It is time once again to peer deeply into my somewhat-foggy crystal ball, and attempt to pick the winners of tomorrow night's New Hampshire primary. Before I get to that, though, some old business needs to be brought up. First, we have some very recent old business and then some truly ancient business, so bear with me.
The American primary system for the nomination of presidential and congressional candidates, a system never mentioned in the constitution, has allowed populist anger to be exploited into a veto on foreign policy. Primaries, as they have evolved with the assistance of social media, have become an exercise that grants extraordinary electoral power to the dissatisfied and to the extremes.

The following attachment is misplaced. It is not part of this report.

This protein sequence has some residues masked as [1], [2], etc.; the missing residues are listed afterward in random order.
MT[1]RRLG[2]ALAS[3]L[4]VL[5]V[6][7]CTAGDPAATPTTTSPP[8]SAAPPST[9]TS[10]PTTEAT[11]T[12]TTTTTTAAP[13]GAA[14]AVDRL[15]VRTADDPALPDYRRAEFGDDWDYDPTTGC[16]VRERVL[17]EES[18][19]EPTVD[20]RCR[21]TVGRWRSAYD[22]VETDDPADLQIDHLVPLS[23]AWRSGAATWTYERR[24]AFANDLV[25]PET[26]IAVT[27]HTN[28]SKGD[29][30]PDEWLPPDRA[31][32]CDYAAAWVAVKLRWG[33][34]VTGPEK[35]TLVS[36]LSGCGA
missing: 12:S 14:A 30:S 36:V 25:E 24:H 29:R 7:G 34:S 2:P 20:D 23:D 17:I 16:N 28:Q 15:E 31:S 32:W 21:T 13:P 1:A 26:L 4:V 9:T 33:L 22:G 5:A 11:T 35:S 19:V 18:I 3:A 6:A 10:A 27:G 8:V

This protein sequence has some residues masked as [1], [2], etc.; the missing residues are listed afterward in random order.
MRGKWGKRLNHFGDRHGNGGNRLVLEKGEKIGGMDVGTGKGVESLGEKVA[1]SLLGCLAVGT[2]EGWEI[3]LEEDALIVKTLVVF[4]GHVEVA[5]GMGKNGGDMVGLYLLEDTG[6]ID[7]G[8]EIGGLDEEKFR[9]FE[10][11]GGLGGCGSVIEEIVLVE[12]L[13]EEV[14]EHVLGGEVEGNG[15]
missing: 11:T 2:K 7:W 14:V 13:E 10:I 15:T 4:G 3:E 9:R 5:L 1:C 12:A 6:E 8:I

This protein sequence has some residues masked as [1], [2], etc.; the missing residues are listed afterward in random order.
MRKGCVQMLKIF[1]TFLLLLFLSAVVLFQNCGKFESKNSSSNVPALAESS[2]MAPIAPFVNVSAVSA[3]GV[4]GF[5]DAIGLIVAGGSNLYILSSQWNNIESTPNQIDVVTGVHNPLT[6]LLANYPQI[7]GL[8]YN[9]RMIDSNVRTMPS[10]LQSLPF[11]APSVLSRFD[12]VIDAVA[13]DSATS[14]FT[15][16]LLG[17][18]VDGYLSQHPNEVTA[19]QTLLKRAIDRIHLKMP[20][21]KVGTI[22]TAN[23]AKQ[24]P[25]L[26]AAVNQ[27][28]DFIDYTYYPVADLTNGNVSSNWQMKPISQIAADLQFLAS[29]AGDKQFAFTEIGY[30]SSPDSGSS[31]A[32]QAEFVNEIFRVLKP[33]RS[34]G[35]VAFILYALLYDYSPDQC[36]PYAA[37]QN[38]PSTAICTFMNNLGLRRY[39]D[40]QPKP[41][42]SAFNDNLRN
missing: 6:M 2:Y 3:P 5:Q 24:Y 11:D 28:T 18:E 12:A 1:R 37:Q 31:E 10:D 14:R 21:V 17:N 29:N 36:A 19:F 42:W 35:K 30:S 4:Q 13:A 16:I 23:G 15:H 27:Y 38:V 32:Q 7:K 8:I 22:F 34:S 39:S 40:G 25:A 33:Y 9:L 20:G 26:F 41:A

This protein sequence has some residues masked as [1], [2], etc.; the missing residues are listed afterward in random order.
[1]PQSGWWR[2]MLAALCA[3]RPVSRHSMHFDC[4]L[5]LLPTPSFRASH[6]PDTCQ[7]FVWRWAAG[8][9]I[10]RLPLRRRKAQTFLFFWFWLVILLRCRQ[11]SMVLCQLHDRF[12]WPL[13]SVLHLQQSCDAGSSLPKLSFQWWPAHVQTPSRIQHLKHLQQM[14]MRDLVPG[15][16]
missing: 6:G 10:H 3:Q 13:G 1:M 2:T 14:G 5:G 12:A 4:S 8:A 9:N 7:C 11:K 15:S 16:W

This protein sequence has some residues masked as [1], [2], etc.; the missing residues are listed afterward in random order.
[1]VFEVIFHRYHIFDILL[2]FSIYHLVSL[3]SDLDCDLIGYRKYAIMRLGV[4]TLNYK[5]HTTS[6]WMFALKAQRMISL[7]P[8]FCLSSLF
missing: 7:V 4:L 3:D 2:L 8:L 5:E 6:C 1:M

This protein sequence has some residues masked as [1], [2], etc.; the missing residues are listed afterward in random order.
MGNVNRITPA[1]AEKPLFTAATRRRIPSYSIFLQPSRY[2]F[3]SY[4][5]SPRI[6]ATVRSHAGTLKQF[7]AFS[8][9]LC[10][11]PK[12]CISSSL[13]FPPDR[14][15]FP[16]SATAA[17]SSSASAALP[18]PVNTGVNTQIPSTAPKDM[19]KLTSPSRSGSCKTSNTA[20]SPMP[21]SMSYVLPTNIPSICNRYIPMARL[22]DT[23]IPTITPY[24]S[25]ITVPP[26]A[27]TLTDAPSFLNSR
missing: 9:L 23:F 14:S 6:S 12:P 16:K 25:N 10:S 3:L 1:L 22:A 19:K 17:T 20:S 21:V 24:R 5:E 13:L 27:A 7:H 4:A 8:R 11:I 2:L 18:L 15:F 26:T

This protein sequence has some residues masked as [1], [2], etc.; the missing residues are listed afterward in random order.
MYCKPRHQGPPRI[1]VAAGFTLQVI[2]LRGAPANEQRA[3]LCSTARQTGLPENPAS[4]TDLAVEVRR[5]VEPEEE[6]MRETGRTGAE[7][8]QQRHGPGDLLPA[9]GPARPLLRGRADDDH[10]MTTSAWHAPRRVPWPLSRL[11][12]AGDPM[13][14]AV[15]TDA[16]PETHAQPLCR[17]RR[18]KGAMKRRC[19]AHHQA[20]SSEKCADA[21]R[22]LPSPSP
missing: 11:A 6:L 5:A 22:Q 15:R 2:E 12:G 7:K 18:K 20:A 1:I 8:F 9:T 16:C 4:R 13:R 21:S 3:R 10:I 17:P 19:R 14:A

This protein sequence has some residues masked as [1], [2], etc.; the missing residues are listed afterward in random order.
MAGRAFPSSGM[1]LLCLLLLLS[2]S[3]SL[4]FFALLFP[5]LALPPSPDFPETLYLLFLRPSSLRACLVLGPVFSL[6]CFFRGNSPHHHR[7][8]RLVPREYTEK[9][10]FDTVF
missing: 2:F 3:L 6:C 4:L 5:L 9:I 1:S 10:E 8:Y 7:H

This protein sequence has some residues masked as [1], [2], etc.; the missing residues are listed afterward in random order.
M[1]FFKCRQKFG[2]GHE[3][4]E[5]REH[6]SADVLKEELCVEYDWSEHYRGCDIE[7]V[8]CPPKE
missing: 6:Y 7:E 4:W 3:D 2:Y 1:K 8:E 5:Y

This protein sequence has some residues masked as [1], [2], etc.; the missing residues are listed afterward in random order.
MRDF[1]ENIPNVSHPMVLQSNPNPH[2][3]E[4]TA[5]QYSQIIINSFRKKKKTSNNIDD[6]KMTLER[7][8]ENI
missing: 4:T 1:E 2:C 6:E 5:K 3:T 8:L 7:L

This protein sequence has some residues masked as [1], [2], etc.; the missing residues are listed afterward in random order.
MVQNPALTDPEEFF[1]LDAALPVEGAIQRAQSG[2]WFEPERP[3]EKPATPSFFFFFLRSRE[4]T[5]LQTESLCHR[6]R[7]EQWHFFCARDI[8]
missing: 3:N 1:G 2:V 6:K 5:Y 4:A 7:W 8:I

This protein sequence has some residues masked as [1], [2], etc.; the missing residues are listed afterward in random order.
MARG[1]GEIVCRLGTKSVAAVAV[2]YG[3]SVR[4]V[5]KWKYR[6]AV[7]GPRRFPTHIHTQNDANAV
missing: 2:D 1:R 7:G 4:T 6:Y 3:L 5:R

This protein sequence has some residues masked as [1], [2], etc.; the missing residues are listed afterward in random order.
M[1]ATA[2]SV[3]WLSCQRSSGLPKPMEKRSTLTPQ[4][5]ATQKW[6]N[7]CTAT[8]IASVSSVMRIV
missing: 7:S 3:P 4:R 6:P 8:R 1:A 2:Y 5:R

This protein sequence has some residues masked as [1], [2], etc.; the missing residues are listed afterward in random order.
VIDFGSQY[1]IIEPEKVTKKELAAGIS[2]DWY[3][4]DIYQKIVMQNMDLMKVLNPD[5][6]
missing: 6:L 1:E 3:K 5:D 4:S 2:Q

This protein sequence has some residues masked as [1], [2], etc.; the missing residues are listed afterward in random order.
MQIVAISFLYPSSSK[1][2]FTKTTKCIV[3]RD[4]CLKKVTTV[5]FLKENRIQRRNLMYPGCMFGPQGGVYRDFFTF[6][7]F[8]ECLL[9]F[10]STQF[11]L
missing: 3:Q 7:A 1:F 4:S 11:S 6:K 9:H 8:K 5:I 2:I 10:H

When these economic elites are predominantly male -- the names of Jeb Bush's super PAC donors read like a bachelor party guest list -- this means that American public policy is disproportionately influenced by men. Decisions about whether to prioritize issues like paid sick leave, affordable child care, birth control access and equal pay are not ultimately made by the people they impact most: women.